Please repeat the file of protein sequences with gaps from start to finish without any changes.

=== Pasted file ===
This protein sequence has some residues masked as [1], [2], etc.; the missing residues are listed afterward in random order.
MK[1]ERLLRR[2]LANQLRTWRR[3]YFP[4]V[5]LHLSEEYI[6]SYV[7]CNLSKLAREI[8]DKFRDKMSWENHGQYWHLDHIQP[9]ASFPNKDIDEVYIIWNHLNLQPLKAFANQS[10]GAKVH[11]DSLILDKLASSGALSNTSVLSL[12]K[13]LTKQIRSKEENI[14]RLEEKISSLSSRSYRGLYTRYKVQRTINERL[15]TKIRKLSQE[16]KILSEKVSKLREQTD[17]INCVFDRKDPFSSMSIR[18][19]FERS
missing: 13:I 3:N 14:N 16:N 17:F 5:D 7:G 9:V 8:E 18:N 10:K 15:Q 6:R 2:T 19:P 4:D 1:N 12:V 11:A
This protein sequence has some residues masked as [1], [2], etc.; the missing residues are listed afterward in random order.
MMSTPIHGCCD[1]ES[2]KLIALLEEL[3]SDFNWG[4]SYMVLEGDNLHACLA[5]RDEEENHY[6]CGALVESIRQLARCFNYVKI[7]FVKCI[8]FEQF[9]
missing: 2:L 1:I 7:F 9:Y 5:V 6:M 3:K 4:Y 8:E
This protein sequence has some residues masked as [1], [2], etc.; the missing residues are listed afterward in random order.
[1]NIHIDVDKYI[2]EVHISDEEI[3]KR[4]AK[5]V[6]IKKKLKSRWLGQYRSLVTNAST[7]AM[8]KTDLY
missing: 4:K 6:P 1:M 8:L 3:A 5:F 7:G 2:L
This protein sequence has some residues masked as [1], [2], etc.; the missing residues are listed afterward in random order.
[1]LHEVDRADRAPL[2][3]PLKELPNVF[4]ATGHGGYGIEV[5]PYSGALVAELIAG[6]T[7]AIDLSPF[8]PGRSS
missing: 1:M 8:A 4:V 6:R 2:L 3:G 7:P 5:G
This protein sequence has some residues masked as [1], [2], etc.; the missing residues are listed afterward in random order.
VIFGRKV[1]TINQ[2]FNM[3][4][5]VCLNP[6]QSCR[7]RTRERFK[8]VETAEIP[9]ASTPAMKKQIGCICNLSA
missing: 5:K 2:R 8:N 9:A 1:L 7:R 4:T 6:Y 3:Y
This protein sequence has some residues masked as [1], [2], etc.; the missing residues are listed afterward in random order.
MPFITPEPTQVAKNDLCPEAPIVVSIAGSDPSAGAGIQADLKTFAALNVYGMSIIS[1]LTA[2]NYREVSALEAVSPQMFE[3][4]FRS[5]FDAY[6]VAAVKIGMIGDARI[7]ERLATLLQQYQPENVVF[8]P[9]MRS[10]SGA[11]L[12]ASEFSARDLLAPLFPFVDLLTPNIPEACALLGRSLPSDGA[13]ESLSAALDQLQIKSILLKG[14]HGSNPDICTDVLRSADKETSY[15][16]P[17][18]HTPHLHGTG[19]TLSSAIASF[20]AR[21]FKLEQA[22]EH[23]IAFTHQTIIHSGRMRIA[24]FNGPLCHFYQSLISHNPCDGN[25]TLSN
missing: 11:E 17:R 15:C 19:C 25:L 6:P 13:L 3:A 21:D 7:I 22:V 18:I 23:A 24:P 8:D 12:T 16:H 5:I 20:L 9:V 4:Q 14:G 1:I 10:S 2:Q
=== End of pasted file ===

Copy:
This protein sequence has some residues masked as [1], [2], etc.; the missing residues are listed afterward in random order.
MK[1]ERLLRR[2]LANQLRTWRR[3]YFP[4]V[5]LHLSEEYI[6]SYV[7]CNLSKLAREI[8]DKFRDKMSWENHGQYWHLDHIQP[9]ASFPNKDIDEVYIIWNHLNLQPLKAFANQS[10]GAKVH[11]DSLILDKLASSGALSNTSVLSL[12]K[13]LTKQIRSKEENI[14]RLEEKISSLSSRSYRGLYTRYKVQRTINERL[15]TKIRKLSQE[16]KILSEKVSKLREQTD[17]INCVFDRKDPFSSMSIR[18][19]FERS
missing: 13:I 3:N 14:N 16:N 17:F 5:D 7:G 9:V 8:E 18:N 10:K 15:Q 6:R 2:T 19:P 4:D 1:N 12:V 11:A
This protein sequence has some residues masked as [1], [2], etc.; the missing residues are listed afterward in random order.
MMSTPIHGCCD[1]ES[2]KLIALLEEL[3]SDFNWG[4]SYMVLEGDNLHACLA[5]RDEEENHY[6]CGALVESIRQLARCFNYVKI[7]FVKCI[8]FEQF[9]
missing: 2:L 1:I 7:F 9:Y 5:V 6:M 3:K 4:Y 8:E
This protein sequence has some residues masked as [1], [2], etc.; the missing residues are listed afterward in random order.
[1]NIHIDVDKYI[2]EVHISDEEI[3]KR[4]AK[5]V[6]IKKKLKSRWLGQYRSLVTNAST[7]AM[8]KTDLY
missing: 4:K 6:P 1:M 8:L 3:A 5:F 7:G 2:L
This protein sequence has some residues masked as [1], [2], etc.; the missing residues are listed afterward in random order.
[1]LHEVDRADRAPL[2][3]PLKELPNVF[4]ATGHGGYGIEV[5]PYSGALVAELIAG[6]T[7]AIDLSPF[8]PGRSS
missing: 1:M 8:A 4:V 6:R 2:L 3:G 7:P 5:G
This protein sequence has some residues masked as [1], [2], etc.; the missing residues are listed afterward in random order.
VIFGRKV[1]TINQ[2]FNM[3][4][5]VCLNP[6]QSCR[7]RTRERFK[8]VETAEIP[9]ASTPAMKKQIGCICNLSA
missing: 5:K 2:R 8:N 9:A 1:L 7:R 4:T 6:Y 3:Y
This protein sequence has some residues masked as [1], [2], etc.; the missing residues are listed afterward in random order.
MPFITPEPTQVAKNDLCPEAPIVVSIAGSDPSAGAGIQADLKTFAALNVYGMSIIS[1]LTA[2]NYREVSALEAVSPQMFE[3][4]FRS[5]FDAY[6]VAAVKIGMIGDARI[7]ERLATLLQQYQPENVVF[8]P[9]MRS[10]SGA[11]L[12]ASEFSARDLLAPLFPFVDLLTPNIPEACALLGRSLPSDGA[13]ESLSAALDQLQIKSILLKG[14]HGSNPDICTDVLRSADKETSY[15][16]P[17][18]HTPHLHGTG[19]TLSSAIASF[20]AR[21]FKLEQA[22]EH[23]IAFTHQTIIHSGRMRIA[24]FNGPLCHFYQSLISHNPCDGN[25]TLSN
missing: 11:E 17:R 15:C 19:C 25:L 6:P 13:L 3:A 21:D 7:I 22:V 18:I 23:A 24:P 8:D 12:T 16:H 5:I 20:L 9:V 4:Q 14:G 1:I 10:S 2:Q